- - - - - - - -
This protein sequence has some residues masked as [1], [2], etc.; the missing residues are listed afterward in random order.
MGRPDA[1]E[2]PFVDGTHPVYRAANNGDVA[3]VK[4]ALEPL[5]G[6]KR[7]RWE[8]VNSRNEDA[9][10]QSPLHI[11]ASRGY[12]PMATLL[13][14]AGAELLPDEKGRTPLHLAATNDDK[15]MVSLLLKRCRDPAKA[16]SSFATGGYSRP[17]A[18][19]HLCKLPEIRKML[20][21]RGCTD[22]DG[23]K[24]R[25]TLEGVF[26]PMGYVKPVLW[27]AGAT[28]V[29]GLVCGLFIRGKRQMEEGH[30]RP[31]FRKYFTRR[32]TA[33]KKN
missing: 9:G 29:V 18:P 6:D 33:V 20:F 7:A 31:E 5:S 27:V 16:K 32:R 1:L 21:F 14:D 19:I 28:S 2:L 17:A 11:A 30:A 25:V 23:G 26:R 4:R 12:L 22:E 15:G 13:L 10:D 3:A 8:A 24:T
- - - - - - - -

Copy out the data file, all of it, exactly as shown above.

This protein sequence has some residues masked as [1], [2], etc.; the missing residues are listed afterward in random order.
MGRPDA[1]E[2]PFVDGTHPVYRAANNGDVA[3]VK[4]ALEPL[5]G[6]KR[7]RWE[8]VNSRNEDA[9][10]QSPLHI[11]ASRGY[12]PMATLL[13][14]AGAELLPDEKGRTPLHLAATNDDK[15]MVSLLLKRCRDPAKA[16]SSFATGGYSRP[17]A[18][19]HLCKLPEIRKML[20][21]RGCTD[22]DG[23]K[24]R[25]TLEGVF[26]PMGYVKPVLW[27]AGAT[28]V[29]GLVCGLFIRGKRQMEEGH[30]RP[31]FRKYFTRR[32]TA[33]KKN
missing: 9:G 29:V 18:P 6:D 33:V 20:F 7:A 31:E 5:S 27:V 16:K 32:R 1:L 21:F 14:D 19:I 28:S 2:L 17:A 11:A 30:A 25:V 23:G 26:R 4:R 12:L 22:E 15:G 13:L 10:D 3:A 8:A 24:T